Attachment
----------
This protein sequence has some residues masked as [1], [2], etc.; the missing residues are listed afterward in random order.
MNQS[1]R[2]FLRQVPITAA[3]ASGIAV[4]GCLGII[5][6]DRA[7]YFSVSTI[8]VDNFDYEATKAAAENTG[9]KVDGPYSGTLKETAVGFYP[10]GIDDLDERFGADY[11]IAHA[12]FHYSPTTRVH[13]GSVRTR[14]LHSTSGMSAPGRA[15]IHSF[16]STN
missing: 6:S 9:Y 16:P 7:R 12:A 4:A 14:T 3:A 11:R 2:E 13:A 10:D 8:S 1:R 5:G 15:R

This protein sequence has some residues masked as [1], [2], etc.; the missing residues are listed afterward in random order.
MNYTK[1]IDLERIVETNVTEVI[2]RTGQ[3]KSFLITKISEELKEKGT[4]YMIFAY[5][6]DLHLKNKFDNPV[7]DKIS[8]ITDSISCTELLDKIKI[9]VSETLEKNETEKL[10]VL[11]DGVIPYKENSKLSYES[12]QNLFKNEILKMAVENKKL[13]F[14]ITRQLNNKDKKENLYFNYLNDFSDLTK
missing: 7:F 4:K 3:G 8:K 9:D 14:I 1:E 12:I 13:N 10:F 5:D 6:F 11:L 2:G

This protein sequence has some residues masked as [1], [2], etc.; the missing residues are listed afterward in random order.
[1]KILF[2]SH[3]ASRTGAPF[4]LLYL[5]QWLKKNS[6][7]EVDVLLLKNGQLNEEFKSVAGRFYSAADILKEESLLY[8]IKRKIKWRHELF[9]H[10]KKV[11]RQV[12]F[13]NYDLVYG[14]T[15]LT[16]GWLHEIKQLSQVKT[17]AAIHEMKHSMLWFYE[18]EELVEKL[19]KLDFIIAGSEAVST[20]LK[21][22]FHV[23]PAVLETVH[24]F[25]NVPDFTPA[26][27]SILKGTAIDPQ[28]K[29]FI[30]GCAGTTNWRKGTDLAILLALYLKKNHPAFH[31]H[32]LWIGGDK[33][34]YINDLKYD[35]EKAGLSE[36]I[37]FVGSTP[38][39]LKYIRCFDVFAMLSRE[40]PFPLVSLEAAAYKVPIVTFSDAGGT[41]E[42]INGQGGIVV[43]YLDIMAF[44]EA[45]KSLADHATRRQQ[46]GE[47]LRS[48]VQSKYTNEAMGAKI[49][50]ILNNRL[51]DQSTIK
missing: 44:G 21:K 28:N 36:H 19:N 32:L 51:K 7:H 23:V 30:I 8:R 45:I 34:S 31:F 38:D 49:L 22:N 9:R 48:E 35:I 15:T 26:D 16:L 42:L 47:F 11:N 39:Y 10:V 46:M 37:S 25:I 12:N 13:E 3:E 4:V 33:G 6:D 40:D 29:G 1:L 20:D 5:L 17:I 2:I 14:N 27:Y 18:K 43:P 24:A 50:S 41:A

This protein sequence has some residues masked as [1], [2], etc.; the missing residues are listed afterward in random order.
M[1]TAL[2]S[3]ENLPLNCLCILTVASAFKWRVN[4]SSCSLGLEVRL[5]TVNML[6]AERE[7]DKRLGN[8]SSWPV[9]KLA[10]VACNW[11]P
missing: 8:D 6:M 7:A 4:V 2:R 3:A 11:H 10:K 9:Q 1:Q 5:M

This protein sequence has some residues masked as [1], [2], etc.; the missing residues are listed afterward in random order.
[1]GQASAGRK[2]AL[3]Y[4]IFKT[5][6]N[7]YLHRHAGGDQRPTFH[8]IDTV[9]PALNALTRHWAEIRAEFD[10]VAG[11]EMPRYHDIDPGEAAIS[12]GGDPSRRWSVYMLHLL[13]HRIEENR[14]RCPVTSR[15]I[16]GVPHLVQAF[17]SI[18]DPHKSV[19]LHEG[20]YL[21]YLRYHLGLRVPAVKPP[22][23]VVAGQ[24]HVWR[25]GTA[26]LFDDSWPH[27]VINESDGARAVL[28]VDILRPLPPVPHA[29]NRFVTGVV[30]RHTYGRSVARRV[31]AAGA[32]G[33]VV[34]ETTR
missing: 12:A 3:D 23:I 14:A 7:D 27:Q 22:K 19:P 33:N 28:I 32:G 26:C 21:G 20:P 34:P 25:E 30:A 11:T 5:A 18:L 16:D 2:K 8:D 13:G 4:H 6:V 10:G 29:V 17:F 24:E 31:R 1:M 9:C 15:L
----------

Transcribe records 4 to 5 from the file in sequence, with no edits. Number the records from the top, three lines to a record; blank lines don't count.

This protein sequence has some residues masked as [1], [2], etc.; the missing residues are listed afterward in random order.
M[1]TAL[2]S[3]ENLPLNCLCILTVASAFKWRVN[4]SSCSLGLEVRL[5]TVNML[6]AERE[7]DKRLGN[8]SSWPV[9]KLA[10]VACNW[11]P
missing: 8:D 6:M 7:A 4:V 2:R 3:A 11:H 10:K 9:Q 1:Q 5:M

This protein sequence has some residues masked as [1], [2], etc.; the missing residues are listed afterward in random order.
[1]GQASAGRK[2]AL[3]Y[4]IFKT[5][6]N[7]YLHRHAGGDQRPTFH[8]IDTV[9]PALNALTRHWAEIRAEFD[10]VAG[11]EMPRYHDIDPGEAAIS[12]GGDPSRRWSVYMLHLL[13]HRIEENR[14]RCPVTSR[15]I[16]GVPHLVQAF[17]SI[18]DPHKSV[19]LHEG[20]YL[21]YLRYHLGLRVPAVKPP[22][23]VVAGQ[24]HVWR[25]GTA[26]LFDDSWPH[27]VINESDGARAVL[28]VDILRPLPPVPHA[29]NRFVTGVV[30]RHTYGRSVARRV[31]AAGA[32]G[33]VV[34]ETTR
missing: 12:A 3:D 23:I 14:A 7:D 27:Q 22:K 19:P 33:N 28:I 32:G 26:C 21:G 20:P 34:P 25:E 30:A 11:T 5:A 18:L 16:D 2:K 8:D 13:G 4:H 6:V 10:G 29:V 17:F 24:E 31:R 1:M 9:C 15:L